Skip to main content

Questions tagged [stereochemistry]

Applicable to questions about the spatial arrangement of atoms in a molecule and how they affect its physical or chemical properties.

Filter by
Sorted by
Tagged with
99 votes
2 answers
38k views

What is Bent's rule?

I'm all bent out of shape trying to figure out what Bent's rule means. I have several formulations of it, and the most common formulation is also the hardest to understand. Atomic s character ...
Dissenter's user avatar
  • 18.9k
70 votes
4 answers
28k views

How does Walter White make pure crystal meth using a non-stereospecific reaction?

In the highly-rated TV series, Breaking Bad, Walter White, a high school chemistry teacher recently diagnosed with cancer, takes to making the illicit drug, crystal meth (methamphetamine), by two main ...
matt_black's user avatar
44 votes
2 answers
108k views

How to derive these general formulae for number of stereoisomers of a compound with a possible plane of symmetry?

These formulae are used if the molecule has a possible plane of symmetry. One such example would be: Here the carbons marked with an asterisk are stereogenic centres (the asterisk is not used to mark ...
FreezingFire's user avatar
  • 1,458
34 votes
3 answers
3k views

Why is 1-ethylidene-4-methylcyclohexane chiral?

As far as I can tell, there doesn't seem to be a chiral carbon in the compound, 1-ethylidene-4-methylcyclohexane. The C-4 of the cyclohexane ring has two groups with exactly the same connectivity, and ...
orthocresol's user avatar
  • 71.5k
29 votes
3 answers
67k views

How do you separate enantiomers?

There are some stereochemical reactions that result in the presence of enantiomers. When moving forward with a practical organic synthesis, how does one usually separate them in order to continue with ...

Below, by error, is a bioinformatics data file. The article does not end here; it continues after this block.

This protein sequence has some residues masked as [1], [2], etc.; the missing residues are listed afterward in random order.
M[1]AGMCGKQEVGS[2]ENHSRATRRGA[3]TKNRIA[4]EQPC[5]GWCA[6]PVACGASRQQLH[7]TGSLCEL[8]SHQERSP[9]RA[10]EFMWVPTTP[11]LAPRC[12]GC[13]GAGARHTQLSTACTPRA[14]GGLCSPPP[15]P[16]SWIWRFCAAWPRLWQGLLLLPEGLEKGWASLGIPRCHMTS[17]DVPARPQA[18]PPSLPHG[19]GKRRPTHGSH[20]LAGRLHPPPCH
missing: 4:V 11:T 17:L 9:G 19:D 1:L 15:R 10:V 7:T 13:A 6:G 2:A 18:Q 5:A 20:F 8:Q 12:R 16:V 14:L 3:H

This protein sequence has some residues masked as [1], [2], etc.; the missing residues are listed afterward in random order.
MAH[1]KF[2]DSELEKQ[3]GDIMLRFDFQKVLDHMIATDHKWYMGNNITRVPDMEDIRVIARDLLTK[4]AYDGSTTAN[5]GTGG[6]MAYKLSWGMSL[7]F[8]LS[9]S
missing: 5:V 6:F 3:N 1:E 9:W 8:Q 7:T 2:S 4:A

Cardtrick's user avatar
  • 965
28 votes
3 answers
2k views

How to assign E/Z configuration according to the Cahn-Ingold-Prelog rules when subsituents differ only by stereochemistry

I stumbled-upon this compound: I'm wondering how to determine the configuration of the double bond. Is it E or Z? How do I decide on the priorities when the substituents can only differ in the ...
martin-is-my-name's user avatar
27 votes
2 answers
182k views

What is the difference between D and L configuration, and + and −?

What is the difference between D and L configuration, and + and −? My textbook says they are two different things. It also says that the correct way to name glucose is D(+)-glucose. Could someone ...
Mahathi Vempati's user avatar
26 votes
2 answers
31k views

Is cis-1,2-dimethylcyclohexane a meso compound?

I was watching a video lecture today on hydrocarbons and came across this. The instructor says that, as there is a plane of symmetry, cis-1,2-dimethylcyclohexane is a meso-compound: However, the ...
user avatar
26 votes
2 answers
12k views

What does lowercase r-s notation mean?

I came across a naming convention which I haven't seen before. I let ChemDraw name the following compound for me and got a name containing lowercase "r" and "s" configurations. Can someone tell me ...
Philipp's user avatar
  • 17.9k
25 votes
3 answers
14k views

Can heteroatoms with lone pairs be chiral centres?

If a compound has a carbon atom with four different groups covalently bonded to it, it is called asymmetric and enantiomers of the compound can exist. But imagine if one has a different central atom, ...
caconyrn's user avatar
  • 667
25 votes
1 answer
9k views

Why is trans-cyclooctene chiral?

How does trans-cyclooctene exhibit chirality if there are no stereocenters? Related follow-on questions: Are all higher cycloalkenes chiral? Do more double bonds cause a bigger number of ...
EJC's user avatar
  • 14.4k
23 votes
3 answers
16k views

Why are allenes chiral?

How is 1-bromo-3-chloropropa-1,2-diene ($\ce{BrHC=C=CHCl}$) chiral? It doesn't have any carbon that is connected to four different groups.
Rajath Radhakrishnan's user avatar